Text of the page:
Several key changes to policies may allow for vulnerable populations to have improved access to mental health care. These recommendations were published in Psychiatric Services in Advance.

The COVID-19 pandemic has been associated with increased depression, suicide, anxiety, and substance use. In addition, vulnerable populations have a greater risk for contracting SARS-CoV-2. The authors of this special article used a syndemic theory approach to recommend steps which could ameliorate disparities in mental health care among vulnerable populations and ethnic minorities.

The first target should be to protect essential workers who are responsible for maintaining the infrastructure and functioning of the economy. These individuals tend to have lower educational attainment, to be immigrants or ethnic minorities, and socioeconomically disadvantaged. These workers should be prioritized to have more protections under the law, be provided with adequate personal protective equipment, given generous leave for COVID-19 illness, prioritized in vaccination campaigns, and provided with adequate mental health support.

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There should also be a focus on engagement and empowerment on the community level. Political power is often associated with community wealth. Disinvestment in minority communities has removed safety nets which could assist individuals who have lost their job or have been negatively affected by the COVID-19 pandemic in some way. Empowering community members to assess which government assistance is needed in their area and restructuring political composition of local boards may allow for more marginalized communities to impart effective change.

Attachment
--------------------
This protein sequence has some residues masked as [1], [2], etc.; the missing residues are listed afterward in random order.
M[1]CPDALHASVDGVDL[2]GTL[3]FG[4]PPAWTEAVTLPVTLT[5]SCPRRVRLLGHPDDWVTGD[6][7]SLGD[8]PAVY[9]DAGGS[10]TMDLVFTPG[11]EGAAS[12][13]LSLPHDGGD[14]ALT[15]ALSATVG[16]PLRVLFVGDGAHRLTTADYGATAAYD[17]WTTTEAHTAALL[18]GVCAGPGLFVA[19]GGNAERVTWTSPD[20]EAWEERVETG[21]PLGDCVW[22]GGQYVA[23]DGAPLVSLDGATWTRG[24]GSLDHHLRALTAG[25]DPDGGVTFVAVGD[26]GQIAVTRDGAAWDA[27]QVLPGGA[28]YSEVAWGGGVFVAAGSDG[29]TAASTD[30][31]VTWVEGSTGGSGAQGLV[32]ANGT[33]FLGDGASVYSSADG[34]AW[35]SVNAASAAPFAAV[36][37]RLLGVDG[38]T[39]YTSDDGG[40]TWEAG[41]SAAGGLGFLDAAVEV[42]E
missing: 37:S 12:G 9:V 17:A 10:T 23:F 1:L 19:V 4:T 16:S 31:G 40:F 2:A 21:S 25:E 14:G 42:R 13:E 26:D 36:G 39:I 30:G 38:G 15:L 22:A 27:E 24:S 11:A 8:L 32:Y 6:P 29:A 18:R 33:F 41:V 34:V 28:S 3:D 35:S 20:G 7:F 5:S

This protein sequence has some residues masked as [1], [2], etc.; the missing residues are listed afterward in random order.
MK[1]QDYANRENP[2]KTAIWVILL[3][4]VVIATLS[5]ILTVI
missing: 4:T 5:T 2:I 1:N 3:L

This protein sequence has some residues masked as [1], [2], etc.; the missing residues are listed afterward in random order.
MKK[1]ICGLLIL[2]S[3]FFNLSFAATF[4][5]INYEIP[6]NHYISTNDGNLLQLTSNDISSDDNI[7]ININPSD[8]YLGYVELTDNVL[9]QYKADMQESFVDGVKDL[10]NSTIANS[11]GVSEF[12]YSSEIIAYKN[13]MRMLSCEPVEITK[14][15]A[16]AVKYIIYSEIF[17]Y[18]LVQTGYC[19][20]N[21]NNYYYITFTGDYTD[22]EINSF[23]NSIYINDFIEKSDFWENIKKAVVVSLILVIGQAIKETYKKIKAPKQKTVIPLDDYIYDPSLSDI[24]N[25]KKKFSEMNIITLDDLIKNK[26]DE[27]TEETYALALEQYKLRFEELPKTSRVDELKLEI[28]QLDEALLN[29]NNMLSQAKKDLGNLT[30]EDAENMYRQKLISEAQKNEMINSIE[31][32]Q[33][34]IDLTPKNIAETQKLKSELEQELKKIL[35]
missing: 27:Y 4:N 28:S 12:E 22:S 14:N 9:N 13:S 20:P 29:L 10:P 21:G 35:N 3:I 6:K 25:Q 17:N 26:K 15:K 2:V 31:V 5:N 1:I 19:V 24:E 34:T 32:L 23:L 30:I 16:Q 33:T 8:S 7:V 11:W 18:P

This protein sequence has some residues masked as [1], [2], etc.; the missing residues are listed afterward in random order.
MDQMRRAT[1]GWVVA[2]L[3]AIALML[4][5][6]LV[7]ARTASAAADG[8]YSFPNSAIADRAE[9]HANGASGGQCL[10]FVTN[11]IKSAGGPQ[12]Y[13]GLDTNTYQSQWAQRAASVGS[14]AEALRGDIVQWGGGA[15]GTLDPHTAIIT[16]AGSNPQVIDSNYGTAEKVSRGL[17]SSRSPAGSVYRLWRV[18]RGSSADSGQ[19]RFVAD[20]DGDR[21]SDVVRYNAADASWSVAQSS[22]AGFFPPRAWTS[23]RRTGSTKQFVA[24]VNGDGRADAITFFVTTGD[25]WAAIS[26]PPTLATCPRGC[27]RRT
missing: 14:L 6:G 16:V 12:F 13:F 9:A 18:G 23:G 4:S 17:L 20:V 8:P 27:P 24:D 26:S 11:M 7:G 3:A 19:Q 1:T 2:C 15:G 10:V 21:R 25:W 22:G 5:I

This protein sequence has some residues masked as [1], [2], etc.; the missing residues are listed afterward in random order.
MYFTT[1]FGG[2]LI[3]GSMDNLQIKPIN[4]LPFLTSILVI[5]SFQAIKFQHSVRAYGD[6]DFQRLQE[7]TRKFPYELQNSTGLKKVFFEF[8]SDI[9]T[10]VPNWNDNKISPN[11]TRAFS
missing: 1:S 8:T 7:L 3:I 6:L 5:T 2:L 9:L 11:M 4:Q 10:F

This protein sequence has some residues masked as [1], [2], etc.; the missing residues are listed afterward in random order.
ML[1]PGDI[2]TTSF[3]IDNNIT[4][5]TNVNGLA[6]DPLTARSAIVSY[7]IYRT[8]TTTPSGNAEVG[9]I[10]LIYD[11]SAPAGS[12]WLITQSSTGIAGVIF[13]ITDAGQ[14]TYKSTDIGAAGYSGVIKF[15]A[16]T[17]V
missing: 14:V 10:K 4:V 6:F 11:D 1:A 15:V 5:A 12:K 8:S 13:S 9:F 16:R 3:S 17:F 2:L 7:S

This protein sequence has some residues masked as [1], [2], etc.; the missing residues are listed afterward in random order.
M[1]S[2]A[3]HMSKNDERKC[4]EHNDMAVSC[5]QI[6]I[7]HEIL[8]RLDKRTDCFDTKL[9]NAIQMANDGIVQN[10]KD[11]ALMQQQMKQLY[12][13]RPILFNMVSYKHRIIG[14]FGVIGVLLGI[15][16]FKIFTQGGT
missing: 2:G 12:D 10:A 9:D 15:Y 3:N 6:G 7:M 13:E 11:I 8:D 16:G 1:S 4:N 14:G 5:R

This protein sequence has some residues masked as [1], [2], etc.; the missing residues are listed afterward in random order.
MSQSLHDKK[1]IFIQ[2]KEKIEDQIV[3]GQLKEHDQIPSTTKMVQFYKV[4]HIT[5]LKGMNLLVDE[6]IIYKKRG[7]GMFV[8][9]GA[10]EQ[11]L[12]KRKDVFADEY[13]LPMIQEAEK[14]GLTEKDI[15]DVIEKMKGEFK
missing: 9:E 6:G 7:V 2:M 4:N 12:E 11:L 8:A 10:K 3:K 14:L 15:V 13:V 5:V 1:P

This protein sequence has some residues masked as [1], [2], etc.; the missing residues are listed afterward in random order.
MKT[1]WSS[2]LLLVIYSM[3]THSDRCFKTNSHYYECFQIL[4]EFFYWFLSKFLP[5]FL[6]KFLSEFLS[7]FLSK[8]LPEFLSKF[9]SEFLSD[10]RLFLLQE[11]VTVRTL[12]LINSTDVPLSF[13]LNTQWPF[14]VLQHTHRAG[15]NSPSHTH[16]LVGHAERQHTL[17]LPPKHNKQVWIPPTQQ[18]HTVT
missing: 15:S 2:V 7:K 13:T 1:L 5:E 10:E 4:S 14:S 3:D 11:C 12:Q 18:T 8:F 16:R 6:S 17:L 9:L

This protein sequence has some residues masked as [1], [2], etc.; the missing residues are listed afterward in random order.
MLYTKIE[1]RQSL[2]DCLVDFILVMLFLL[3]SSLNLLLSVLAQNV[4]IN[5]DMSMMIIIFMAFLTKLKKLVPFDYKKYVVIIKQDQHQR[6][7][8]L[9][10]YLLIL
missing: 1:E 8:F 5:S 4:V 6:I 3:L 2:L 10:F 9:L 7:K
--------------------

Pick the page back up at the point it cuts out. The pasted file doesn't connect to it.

A simple means of expanding mental health services would be to expand financial support. For instance, Medicaid could reduce payment rates for mental health and substance use treatments or Medicaid access could be expanded to cover more families who are in the coverage gap. The expansion of telepsychiatry as a consequence of the global pandemic has increased access of care to many. These remote services should continue, such that service disparities may be improved.

The global pandemic due to SARS-CoV-2 has increased awareness of deep-rooted social and ethnic inequalities in the United States. These disparities are largely responsible for the differences in infection and mortality rates of COVID-19 and unemployment rates due to the associated economic downturn. With a syndemic theory approach to addressing these disparities through policy changes, racial injustices, and increased access to mental health care may be improved for millions of underserved individuals in the US.


Shim RS, Starks SM. COVID-19, structural racism, and mental health inequities: Policy implications for an emerging syndemic. Psychiatr Serv. 2021;appips202000725. doi:10.1176/

This article originally appeared on Psychiatry Advisor